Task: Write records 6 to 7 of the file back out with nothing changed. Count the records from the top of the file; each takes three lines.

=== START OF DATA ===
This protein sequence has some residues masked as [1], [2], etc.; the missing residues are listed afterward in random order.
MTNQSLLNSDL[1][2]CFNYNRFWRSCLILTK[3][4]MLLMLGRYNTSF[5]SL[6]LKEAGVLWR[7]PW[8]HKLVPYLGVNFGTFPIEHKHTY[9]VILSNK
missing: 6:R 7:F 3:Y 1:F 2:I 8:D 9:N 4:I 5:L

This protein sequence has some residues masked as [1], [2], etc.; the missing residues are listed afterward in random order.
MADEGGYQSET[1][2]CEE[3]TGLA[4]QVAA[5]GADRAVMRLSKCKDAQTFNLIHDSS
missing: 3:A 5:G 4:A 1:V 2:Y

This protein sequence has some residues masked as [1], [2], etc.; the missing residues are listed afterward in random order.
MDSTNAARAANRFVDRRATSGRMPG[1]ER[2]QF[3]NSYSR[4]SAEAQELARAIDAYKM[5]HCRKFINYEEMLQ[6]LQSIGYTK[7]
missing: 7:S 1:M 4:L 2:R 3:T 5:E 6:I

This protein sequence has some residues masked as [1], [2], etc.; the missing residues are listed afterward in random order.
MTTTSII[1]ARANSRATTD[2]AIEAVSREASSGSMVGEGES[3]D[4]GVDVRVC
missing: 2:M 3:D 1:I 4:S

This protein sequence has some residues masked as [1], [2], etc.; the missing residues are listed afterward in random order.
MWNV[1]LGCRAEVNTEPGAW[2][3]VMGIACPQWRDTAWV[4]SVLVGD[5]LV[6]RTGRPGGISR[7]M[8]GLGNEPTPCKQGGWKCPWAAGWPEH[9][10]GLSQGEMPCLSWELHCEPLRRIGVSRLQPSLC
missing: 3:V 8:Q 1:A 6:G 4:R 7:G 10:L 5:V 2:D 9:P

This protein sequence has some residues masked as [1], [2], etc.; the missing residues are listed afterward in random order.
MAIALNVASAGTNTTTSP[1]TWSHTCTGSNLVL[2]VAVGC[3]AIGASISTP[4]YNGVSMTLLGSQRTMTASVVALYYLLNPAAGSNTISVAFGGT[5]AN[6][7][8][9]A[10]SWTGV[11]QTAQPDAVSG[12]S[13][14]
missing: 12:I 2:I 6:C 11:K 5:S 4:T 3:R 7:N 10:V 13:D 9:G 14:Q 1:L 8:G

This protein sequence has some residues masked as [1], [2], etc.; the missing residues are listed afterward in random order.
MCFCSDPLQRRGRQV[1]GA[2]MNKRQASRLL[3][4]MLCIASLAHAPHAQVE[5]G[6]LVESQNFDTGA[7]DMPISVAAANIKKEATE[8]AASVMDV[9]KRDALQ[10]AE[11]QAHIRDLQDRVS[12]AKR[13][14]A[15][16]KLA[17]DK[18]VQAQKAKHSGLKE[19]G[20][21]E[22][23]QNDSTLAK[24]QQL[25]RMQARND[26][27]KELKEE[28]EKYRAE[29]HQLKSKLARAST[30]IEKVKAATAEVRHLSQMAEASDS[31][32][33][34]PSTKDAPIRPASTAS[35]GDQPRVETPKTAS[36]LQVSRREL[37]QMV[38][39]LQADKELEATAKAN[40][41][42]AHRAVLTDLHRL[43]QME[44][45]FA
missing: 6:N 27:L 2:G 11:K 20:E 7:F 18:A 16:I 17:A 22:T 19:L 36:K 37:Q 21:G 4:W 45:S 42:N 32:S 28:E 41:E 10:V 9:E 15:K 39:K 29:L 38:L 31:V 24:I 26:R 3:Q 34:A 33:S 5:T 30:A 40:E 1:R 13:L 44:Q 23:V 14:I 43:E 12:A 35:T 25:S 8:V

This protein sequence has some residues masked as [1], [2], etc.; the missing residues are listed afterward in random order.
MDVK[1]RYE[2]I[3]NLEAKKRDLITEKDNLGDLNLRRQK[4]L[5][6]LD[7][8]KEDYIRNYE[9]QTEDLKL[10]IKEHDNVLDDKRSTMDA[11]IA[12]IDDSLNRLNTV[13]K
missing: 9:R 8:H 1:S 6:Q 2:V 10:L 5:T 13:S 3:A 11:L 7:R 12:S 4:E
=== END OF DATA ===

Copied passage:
This protein sequence has some residues masked as [1], [2], etc.; the missing residues are listed afterward in random order.
MAIALNVASAGTNTTTSP[1]TWSHTCTGSNLVL[2]VAVGC[3]AIGASISTP[4]YNGVSMTLLGSQRTMTASVVALYYLLNPAAGSNTISVAFGGT[5]AN[6][7][8][9]A[10]SWTGV[11]QTAQPDAVSG[12]S[13][14]
missing: 12:I 2:I 6:C 11:K 5:S 4:T 3:R 7:N 10:V 13:D 9:G 14:Q 1:L 8:G

This protein sequence has some residues masked as [1], [2], etc.; the missing residues are listed afterward in random order.
MCFCSDPLQRRGRQV[1]GA[2]MNKRQASRLL[3][4]MLCIASLAHAPHAQVE[5]G[6]LVESQNFDTGA[7]DMPISVAAANIKKEATE[8]AASVMDV[9]KRDALQ[10]AE[11]QAHIRDLQDRVS[12]AKR[13][14]A[15][16]KLA[17]DK[18]VQAQKAKHSGLKE[19]G[20][21]E[22][23]QNDSTLAK[24]QQL[25]RMQARND[26][27]KELKEE[28]EKYRAE[29]HQLKSKLARAST[30]IEKVKAATAEVRHLSQMAEASDS[31][32][33][34]PSTKDAPIRPASTAS[35]GDQPRVETPKTAS[36]LQVSRREL[37]QMV[38][39]LQADKELEATAKAN[40][41][42]AHRAVLTDLHRL[43]QME[44][45]FA
missing: 6:N 27:L 2:G 11:K 20:E 7:F 18:A 16:I 17:A 22:T 19:L 36:K 37:Q 21:G 4:W 45:S 42:N 32:S 28:E 41:E 10:V 9:E 15:K 39:K 29:L 38:L 31:V 24:I 26:R 3:Q 34:A 33:S 5:T 30:A 40:E 1:R 13:L 44:Q 23:V 14:I 43:E 12:A 35:T 25:S 8:V